Displaced Christians in Nigeria Denied Aid

Among the more than 2 million people who have fled Islamic extremist violence in northern Nigeria are hundreds of Christians who have been denied resettlement help because of their faith, aid workers said.

Displaced Muslims have received government-built homes, new land and financial support for resettlement, but 347 Christians in urgent need have been denied help because of their faith, the leader of a Christian organization based in Nigeria said.

“We cannot watch them die while others unwillingly turn to Islam to get support while we look on,” the leader said. “We want to start something, no matter how small.”

The organization, whose name is withheld for security reasons, is willing to provide the Christians, many of them new converts, free land on its properties but needs assistance to build small homes.

“Our people should not die because they become Christians in their country. We cannot watch them die.”

“We want to boldly help these people,” the leader said. “A family will need not less than $3,000 to get a home, not with thatched roofs this time, but with metal roof sheeting. We also will build homes ourselves and donate to them individually to ensure quality help, and then empower them to start a new life.”

In two states in the northeast, some Christian converts from Islam were denied entry into camps for the displaced, he said.

“So many of them are left to die on their own, as no food or shelter is made available to them,” the leader said. “We had tried within our little resources to help these ones, but the rejected people without external help to survive are too many.”

Attacks by Boko Haram, which seeks to impose sharia (Islamic law) throughout Nigeria, and by its offshoot, the Islamic State in West Africa Province (ISWAP), have displaced more than 2.3 million people within Nigeria and driven nearly 600,000 to the neighboring countries of Cameroon, Chad and Niger, according to the United Nations. While the Nigerian military has regained control of most parts of the northeast, civilians continue to suffer isolated gun, machete and bomb attacks.

Attacks Continue

Suspected Boko Haram terrorists in December killed a woman and her bridal party in northeast Nigeria days before her planned New Year’s Eve wedding, and eight other Christians were killed in separate attacks, according to Morning Star News. Martha Bulus and her two bridesmaids were stopped on Dec. 26 as they made their way from Gwoza, Borno state to Bulus’ hometown in Adamawa state for her wedding.

They were ordered from their vehicle, identified as Christians and then beheaded, church leaders said. Eight other Christians were killed in the same area on the same day, one church leader said.

Kidnappings have also terrorized residents. On Jan. 20, the Rev. Lawan Andimi, district chairman of the Church of the Brethren in Nigeria (EYN) in Michika County in Adamawa state and a father of eight, was executed after being kidnapped by Boko Haram, Morning Star News reported.

“Our people should not die because they become Christians in their country,” the ministry leader said. “We cannot live together with the dying people and a hungry society and watch them die for whatever reason. We must do our best to let them know that in spite of persecution, the Lord has His people elsewhere who can help.”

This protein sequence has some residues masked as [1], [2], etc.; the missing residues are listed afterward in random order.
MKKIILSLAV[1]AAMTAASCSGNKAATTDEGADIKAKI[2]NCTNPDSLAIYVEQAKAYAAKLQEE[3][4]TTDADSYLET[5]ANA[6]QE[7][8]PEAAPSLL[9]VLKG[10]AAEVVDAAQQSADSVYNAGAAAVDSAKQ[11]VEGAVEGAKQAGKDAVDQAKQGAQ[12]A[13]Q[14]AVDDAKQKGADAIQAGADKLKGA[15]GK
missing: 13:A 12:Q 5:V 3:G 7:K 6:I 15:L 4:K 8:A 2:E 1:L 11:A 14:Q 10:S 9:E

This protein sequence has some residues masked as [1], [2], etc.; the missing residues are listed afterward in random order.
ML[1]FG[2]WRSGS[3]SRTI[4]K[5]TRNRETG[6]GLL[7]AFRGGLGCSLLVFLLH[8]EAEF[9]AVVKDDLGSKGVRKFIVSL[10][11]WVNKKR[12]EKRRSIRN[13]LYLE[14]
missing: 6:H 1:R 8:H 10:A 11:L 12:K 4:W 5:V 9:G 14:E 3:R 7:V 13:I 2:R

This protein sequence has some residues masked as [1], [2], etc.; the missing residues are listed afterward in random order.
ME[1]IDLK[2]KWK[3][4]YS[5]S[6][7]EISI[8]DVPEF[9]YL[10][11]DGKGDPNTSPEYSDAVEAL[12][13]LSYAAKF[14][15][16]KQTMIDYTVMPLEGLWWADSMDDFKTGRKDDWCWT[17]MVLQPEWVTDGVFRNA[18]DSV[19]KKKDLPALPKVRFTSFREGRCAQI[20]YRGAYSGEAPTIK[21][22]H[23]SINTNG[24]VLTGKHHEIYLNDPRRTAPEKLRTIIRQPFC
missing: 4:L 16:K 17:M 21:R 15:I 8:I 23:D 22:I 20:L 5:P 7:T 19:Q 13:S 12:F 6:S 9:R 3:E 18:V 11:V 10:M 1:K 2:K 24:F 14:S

Discrimination and Oppression

Fulani herdsmen and other Muslim extremists also terrorize Christians. In one undisclosed area in northern Nigeria, a local chieftan forced a church member’s daughter to marry a Muslim, the leader said.

“They forced her to marry a man and forced her to Islamize,” he said. “All efforts by believers did not work. The courts kept insisting that the girl married willingly. We want to relocate these folks away.”

The organization is negotiating with Christians in another state to buy land for homes and farming in order to resettle displaced Christians, but it needs assistance for the $14,000 property.

“This land will serve as a place for them to build, farm and do other things and even settle future people there,” he said. “We have been praying for this and you can be a partner in healing the trauma of a people whose home and place of birth is being denied.”

Christian youths also face discrimination. In one northeastern state, 17 Christian students were denied admission to public universities because of their faith, he said.

“These kids cannot afford to go to private universities, which cost 500 percent more than government universities,” the leader said. “We cannot sit here and watch these children rot away because of these injustices. Young people will be Islamized for the cause of education; these Muslims use resources ferried to them from the Arab world to manipulate our poor people. We challenge believers globally to do their part.”

Seven families in another northern state have lost their homes and land for putting their faith in Christ, and the aid organization has relocated them to another state where no one knows they are converts from Islam, he said.

“We cannot watch these homeless folks,” he said. “Help us to help these people own their home where they are now and let them have peace. They depend on the liberal support of God’s people to be restored to normalcy. You can help in rebuilding a broken life.”

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